WOODSTOCK – The long-awaited desire by many planners to have access to an interstate highway in McHenry County is making its way through County Board committees for a formal September vote.
The Transportation Committee, on two 6-1 votes earlier this week, recommended approval of agreements regarding who will pay for what regarding the proposed full interchange at Interstate 90 and Route 23 south of Marengo. Bids will be let this fall should the full County Board give the OK to the memorandum of understanding with state agencies and the intergovernmental agreement with Marengo for the design costs.
Committee member Diane Evertsen, R-Harvard, who opposes the project, cast the “no” votes. Evertsen has questioned the need and the area’s environmental suitability for growth, and has been skeptical of assurances that an interchange will not turn Route 23 into another Randall Road filled with subdivisions, shopping and the congestion that comes with them.
The county’s latest five-year transportation plan pegs the total cost spread out among various governments at $32 million, refined from earlier estimates in previous versions of more than $50 million.
The project is divided into two phases. The first phase is the rebuilding of the Route 23 overpass, which the state was planning to do anyway, with the additions of on- and off-ramps in the second phase.
Under the recommended agreements, the Illinois State Toll Highway Authority will pay for rebuilding Route 23 and widening it to accommodate additional traffic. The authority will shoulder half the cost for the ramps in the second phase, with the county and the Illinois Department of Transportation splitting the difference. The county will cover the $2.66 million in engineering costs.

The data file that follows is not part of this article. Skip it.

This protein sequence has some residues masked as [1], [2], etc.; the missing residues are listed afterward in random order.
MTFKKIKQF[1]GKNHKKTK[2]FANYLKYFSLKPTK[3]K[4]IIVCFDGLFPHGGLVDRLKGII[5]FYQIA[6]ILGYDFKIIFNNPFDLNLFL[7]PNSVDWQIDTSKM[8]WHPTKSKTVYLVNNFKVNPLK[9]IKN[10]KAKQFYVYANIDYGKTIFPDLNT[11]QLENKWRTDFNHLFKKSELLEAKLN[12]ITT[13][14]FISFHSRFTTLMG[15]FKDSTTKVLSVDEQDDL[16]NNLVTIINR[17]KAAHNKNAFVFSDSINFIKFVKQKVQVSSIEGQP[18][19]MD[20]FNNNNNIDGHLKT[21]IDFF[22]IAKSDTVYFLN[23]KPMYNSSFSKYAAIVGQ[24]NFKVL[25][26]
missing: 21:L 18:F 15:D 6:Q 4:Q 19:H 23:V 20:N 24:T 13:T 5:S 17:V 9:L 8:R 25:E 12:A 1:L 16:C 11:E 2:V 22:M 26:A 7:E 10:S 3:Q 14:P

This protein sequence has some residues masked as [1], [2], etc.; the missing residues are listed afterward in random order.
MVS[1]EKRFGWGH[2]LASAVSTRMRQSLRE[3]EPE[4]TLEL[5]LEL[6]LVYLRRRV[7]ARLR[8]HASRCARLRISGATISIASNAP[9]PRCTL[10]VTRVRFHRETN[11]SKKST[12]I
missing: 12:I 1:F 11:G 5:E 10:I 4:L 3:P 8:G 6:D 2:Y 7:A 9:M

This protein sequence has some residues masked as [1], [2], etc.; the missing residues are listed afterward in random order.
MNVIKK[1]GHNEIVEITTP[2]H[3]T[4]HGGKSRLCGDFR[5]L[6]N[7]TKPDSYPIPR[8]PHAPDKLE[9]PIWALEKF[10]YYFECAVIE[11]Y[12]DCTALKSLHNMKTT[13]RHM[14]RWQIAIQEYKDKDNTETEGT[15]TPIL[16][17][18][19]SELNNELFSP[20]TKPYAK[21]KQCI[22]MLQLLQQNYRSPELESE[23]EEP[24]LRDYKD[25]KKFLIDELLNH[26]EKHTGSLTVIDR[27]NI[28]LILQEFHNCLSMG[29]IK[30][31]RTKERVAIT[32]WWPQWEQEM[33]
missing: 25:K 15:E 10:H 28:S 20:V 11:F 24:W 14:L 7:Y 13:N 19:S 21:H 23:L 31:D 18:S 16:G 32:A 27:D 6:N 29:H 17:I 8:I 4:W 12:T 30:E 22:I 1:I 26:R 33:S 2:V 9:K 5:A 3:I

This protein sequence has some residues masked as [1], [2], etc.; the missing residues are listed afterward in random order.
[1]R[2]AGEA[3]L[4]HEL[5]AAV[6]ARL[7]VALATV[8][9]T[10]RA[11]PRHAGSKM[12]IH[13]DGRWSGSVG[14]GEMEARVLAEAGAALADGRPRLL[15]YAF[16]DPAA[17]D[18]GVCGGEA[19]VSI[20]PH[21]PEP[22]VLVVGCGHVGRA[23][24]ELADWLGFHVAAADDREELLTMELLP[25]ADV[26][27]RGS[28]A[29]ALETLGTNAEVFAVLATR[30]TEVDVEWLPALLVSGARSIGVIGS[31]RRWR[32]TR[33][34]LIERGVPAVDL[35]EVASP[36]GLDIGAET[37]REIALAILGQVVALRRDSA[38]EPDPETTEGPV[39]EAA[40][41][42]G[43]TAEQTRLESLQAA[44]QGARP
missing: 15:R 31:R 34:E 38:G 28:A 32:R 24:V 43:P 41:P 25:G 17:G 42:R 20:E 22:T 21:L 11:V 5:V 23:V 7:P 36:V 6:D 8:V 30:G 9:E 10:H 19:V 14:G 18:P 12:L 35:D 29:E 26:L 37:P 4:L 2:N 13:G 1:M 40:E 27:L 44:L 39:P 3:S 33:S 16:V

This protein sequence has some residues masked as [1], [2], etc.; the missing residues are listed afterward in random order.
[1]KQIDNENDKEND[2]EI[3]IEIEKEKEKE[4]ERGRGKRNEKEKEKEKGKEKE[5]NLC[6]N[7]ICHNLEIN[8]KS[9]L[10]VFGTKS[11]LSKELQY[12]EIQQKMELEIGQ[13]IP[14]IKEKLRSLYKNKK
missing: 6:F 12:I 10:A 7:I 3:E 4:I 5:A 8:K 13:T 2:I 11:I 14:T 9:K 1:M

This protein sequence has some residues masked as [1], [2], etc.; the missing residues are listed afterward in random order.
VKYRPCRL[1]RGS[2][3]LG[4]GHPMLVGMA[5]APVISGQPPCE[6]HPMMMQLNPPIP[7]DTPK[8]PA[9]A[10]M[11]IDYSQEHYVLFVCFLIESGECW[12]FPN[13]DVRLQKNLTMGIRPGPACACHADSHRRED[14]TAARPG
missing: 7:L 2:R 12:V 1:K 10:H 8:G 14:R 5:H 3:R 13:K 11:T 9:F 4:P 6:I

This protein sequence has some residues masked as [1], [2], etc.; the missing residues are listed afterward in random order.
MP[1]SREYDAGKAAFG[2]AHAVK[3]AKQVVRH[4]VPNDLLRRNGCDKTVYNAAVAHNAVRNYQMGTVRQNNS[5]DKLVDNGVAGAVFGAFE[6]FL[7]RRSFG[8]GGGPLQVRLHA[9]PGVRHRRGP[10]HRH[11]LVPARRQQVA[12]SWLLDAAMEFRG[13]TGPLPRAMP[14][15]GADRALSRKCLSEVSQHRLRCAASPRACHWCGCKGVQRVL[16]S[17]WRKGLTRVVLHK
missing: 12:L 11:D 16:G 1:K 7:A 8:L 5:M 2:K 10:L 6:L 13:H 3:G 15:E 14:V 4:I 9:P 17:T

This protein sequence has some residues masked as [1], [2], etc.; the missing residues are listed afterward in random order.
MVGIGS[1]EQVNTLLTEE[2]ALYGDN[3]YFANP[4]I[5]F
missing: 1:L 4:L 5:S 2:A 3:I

The current schedule calls for the rebuild of Route 23 to be mostly done by the end of 2017, with work on the ramps and the unmanned tollbooths to start in 2018.
Marengo’s plan for the interchange, which is equidistant between O’Hare and Rockford airports and near rail access, is to create an industrial hub. An analysis released in June concluded that the interchange and the jobs that would come with the plan could mean between $538 million and more than $1.7 billion in economic impact, or between $697 million and $2.25 billion if the construction of the interchange and the industries are included.
The agreements will go through the Finance and Audit Committee on Thursday before an expected formal County Board vote Sept. 6.
McHenry County political and business leaders have long wanted an interchange within McHenry County on the small stretch of I-90 that passes through its southwest corner.
Supporters claim that the county is the largest by population in the U.S. without direct access to an interstate – Huntley’s new full interchange at Route 47 is just over the border in Kane County, as are McHenry County’s connections to I-90 on Route 31 and Randall Road.